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Reproducibility is the ability of a process to be duplicated by multiple people.

This concept is understood and highly valued in both the scientific method and when creating measurement systems. In fact, in gauge R&R, one of the “R’s” stands for reproducibility (the other is repeatability). We recognize that a measurement or a scientific breakthrough has limited value if it only applies to a single individual.

We don’t tend to put the same level of scrutiny on our processes, though. In many cases, each person will perform the same task in their own manner, yielding different results.

Making a reproducible process faces an emotional challenge, not a logical one. If you lay out the facts supporting reproducibility, most people agree with the theory behind it. They understand that if a job is done two different ways, it will be difficult to get the same quality produced in the same amount of time.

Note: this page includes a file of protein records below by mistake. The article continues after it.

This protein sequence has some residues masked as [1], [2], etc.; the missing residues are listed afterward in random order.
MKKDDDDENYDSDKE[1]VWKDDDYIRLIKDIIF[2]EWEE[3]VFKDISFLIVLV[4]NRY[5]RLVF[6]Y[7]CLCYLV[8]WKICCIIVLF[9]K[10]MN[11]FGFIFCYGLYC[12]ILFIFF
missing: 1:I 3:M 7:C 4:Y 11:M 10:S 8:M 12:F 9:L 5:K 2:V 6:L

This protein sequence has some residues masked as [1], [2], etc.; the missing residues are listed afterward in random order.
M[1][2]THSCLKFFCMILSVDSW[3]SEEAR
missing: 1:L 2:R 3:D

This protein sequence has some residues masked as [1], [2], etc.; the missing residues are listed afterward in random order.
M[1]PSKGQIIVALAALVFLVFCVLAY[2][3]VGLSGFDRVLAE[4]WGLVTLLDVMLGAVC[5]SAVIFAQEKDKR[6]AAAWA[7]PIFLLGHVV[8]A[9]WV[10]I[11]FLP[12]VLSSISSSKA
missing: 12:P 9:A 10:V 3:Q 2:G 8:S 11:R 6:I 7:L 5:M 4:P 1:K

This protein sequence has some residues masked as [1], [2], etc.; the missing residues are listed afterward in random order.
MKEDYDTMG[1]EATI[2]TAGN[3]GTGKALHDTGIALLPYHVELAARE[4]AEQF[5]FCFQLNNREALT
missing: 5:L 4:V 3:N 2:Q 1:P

But that logic butts up against emotion. People don’t like to be told what to do. They don’t like to be told that somebody else does a job better than they do. They like flexibility in their jobs. Each of these things presents a barrier to the structure that is required for reproducibility.

If you want to make reproducible processes, you’ll likely have to make several changes in how you manage your operation.

  • Rotate jobs. If more people do the same job on a regular basis, disparity stands out more. If there is only an occasional backup who performs the task, differences tend to be explained away by an experience.
  • Focus on industrial discipline. Make sure you set standards and follow them. One of the biggest challenges of creating a reproducible process is that people don’t follow the process. Create the attitude that doing things the right way is important.
  • Give people a creative outlet. People get bored having to do the exact same thing all day long. In addition to job rotation, pull people out of their typical role to participate in continuous improvement Breaking up the monotony prevents them from feeling like robots.


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